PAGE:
Staffie and Stray Rescue is a registered charity here in the UK. These special people help dogs who are harder to rehome and would likely be put down! Check out the fantastic work they do on their website. You can also keep up to date through their Facebook page.
Below are a couple of their most memorable stories!
Biggest Rescue Mission on Valentine’s Day
On Valentine’s Day 2021, Staffie and Stray Rescue carried out their largest rescue mission to date, rescuing seven dogs all from the same property.
The majority of these dogs have never been outside, never been on a lead, never interacted with other dogs except the pack that they were in and haven’t known more than a few humans before the rescue jumped in to help on Valentine’s Day.
Taking in the dogs required two transport vehicles from a volunteer team, who gave their time in an incredible 6 hour round trip (+ additional hours to get themselves home!) to bring these dogs to safety.
This was a very traumatic day for all involved, but once the dogs arrived they were under the safe care of Staffie and Stray Rescue, who pride themselves on dedicating their lives to the health and wellbeing of their dogs, particularly specialising in dealing with more challenging and complex cases.
They were quite distressed at first but spent a lot of time socialising with people and learning that they are safe. The dogs resided in emergency boarding kennels and were given time to decompress and adjust to their new settings before assessments and rehabilitation begun prior to rehoming.
We are pleased to say that all seven dogs have found their forever homes and are living the happy lives they deserve!
Here is Winston’s story, who arrived at Staffie and Stray Rescue over Easter weekend in 2020. Winston has quite clearly been through the wars. He was found as a stray and subsequently taken to the pound.
Upon arrival it was discovered that he was not microchipped (so he had no name), he was covered in sores, riddled with worms and terribly emaciated. One of the worst cases the team at Staffie and Stray had seen in their 7 years of rescuing dogs.
By law, dogs must be in the pound for 7 days in case anyone claims the dogs. If a dog is microchipped, attempts are made to reunite dogs with owners. In the case of Winston, he had clearly been abused and it is no surprise that there wasn’t anyone looking for him when he got to the pound.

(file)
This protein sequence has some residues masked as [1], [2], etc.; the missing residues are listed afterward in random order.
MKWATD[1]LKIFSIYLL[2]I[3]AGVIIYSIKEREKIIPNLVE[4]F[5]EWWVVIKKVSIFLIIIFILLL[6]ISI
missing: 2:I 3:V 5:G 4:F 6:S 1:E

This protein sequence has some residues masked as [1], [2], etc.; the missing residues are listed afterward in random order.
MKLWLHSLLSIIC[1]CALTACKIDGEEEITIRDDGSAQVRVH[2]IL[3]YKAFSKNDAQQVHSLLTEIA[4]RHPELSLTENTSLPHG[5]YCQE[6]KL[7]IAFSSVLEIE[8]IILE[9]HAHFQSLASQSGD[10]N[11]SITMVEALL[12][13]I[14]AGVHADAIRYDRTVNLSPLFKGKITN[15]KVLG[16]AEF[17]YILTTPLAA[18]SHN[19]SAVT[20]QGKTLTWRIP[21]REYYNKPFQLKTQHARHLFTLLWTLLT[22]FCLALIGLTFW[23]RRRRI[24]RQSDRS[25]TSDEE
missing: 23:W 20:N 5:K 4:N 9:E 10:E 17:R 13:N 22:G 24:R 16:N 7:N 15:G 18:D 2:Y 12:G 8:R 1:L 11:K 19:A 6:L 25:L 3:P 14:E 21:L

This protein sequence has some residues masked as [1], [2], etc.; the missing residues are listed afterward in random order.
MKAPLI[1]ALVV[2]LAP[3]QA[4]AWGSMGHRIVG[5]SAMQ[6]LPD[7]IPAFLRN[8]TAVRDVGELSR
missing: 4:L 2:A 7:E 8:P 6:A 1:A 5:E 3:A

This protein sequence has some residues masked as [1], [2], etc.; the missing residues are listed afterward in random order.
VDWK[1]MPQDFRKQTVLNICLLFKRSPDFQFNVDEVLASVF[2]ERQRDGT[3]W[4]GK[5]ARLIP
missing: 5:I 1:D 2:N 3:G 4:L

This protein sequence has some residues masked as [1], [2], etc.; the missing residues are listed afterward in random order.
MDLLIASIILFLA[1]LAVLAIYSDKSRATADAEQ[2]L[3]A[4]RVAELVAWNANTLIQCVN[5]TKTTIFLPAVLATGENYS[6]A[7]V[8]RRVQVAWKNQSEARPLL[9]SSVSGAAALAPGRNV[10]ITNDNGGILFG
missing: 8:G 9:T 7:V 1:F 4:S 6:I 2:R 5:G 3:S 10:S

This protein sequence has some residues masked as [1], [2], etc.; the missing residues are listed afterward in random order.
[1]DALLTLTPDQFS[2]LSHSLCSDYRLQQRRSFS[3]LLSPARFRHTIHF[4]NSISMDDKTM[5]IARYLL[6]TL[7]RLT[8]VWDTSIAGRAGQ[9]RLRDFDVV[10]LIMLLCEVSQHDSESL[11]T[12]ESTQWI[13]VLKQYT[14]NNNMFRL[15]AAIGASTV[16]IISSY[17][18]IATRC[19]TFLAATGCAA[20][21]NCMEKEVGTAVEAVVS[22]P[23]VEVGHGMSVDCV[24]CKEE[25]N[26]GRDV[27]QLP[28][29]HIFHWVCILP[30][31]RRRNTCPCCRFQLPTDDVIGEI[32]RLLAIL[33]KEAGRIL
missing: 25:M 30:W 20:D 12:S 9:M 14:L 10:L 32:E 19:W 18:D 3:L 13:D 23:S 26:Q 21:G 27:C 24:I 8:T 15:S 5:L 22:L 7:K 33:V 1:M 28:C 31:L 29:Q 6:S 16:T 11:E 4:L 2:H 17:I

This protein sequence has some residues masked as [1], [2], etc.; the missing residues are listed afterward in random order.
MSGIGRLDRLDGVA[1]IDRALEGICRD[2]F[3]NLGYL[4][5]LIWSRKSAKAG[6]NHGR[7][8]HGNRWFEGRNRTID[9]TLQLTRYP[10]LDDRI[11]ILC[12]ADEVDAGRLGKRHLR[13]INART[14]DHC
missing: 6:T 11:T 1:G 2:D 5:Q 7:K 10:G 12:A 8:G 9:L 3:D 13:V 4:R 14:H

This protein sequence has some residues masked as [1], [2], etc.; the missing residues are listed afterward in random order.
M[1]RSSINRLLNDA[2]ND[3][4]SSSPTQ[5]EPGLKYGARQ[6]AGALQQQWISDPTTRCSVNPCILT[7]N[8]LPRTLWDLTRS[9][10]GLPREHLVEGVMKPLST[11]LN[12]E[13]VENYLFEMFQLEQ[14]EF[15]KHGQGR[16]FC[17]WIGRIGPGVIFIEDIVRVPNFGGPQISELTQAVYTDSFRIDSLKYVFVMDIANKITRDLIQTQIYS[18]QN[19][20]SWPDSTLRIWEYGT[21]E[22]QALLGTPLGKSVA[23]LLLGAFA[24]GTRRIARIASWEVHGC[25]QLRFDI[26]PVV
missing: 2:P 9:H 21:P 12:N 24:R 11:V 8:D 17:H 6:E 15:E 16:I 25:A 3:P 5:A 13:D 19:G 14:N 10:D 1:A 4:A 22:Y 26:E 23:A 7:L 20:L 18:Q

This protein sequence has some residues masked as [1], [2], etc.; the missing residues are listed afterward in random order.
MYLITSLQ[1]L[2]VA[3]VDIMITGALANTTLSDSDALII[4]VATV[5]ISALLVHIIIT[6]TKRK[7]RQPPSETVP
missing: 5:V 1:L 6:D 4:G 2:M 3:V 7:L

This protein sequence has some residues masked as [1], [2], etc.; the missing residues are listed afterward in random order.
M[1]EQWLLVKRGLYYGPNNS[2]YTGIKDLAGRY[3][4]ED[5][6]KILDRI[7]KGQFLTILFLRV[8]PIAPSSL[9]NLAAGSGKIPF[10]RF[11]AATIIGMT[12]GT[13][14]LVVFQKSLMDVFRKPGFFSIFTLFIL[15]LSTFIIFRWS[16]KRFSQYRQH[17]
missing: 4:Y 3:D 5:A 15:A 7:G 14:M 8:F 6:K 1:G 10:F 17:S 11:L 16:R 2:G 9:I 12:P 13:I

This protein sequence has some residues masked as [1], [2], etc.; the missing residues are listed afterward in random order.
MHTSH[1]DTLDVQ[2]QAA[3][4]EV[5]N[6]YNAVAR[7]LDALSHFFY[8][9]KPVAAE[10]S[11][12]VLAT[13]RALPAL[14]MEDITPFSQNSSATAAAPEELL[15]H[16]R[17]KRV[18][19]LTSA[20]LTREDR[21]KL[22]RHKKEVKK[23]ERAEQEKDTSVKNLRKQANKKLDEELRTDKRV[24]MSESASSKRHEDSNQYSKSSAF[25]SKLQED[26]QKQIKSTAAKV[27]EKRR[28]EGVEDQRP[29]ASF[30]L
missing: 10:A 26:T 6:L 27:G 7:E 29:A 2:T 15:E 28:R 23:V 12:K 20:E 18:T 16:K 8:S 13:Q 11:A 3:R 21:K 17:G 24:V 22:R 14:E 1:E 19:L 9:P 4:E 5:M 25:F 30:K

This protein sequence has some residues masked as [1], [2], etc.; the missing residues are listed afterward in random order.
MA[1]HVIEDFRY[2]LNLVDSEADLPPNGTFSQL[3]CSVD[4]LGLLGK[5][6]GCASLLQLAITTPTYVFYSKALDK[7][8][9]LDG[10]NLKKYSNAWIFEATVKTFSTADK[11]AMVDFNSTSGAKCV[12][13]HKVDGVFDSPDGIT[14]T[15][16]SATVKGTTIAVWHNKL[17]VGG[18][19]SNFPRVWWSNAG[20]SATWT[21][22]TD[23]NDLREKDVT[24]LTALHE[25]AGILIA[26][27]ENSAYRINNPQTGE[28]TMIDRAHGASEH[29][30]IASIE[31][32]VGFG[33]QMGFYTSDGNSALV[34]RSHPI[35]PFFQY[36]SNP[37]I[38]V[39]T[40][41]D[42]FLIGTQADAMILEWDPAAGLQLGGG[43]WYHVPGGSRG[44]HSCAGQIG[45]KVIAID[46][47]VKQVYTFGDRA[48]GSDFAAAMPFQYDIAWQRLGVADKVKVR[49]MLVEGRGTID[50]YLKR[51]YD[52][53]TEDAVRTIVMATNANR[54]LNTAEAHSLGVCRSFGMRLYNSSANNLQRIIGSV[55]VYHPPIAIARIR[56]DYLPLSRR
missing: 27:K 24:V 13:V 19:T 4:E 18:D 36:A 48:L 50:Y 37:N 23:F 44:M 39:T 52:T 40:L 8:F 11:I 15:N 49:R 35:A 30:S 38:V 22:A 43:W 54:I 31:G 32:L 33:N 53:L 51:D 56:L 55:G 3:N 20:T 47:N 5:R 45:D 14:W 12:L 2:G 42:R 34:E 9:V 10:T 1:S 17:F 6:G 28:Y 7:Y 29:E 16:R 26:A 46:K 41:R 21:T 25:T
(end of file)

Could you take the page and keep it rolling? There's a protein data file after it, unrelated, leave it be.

This poor boy was terribly ill when he arrived, if he hadn’t got to the pound sooner, it is unlikely that he would have survived. It is so fortunate that whilst the majority of us are working from home or furloughed, it can be an opportunity for people to nurse dogs like Winston back to health.
The rescues gave Winston his name and are so grateful for financial aid from their supporters to enable Winston to be transported to Bournemouth. The moment he stepped out of the car was the beginning of his new life, where he can be loved, comfortable and protected by the wings of Staffie and Stray Rescue and his loving foster home.
The rescue would like the public to read Winston’s story as food for thought, as they are seeing increasing numbers of bulldog breeds into rescue. These dogs are often purchased for around £2000 for a puppy, it is believed that Winston had been used for breeding and then discarded.
Recently, the introduction of Lucy’s Law was enforced by the government (6th April) stating that anyone wishing to purchase a puppy or kitten must do so by going direct to a breeder or a rescue centre instead. Licensed dog breeders must show puppies interacting with their mothers.
If a business sells puppies or kittens without a licence, they can now face fines or be sent to prison for up to six months. The law is named after Lucy, a Cavalier King Charles Spaniel who was lucky enough to be rescued from a puppy farm where she was subjected to terrible conditions.
Puppy farms work with third-party sellers or ‘dealers’ to distribute often sick, traumatised, unsocialised puppies which have been taken away from their mother at just a few weeks old.
Whilst there is still a long way to go with the issue of over breeding, it’s a big step in the right direction. Staffie and Stray will only ever advocate adopting a rescue, it is such a rewarding experience. Particularly when we are reminded by poor Winston.
His plight is shared by an unimaginable number of dogs used and discarded by backyard breeders. Just a few months later, Winston’s foster home decided to adopt him, which is the best news ever!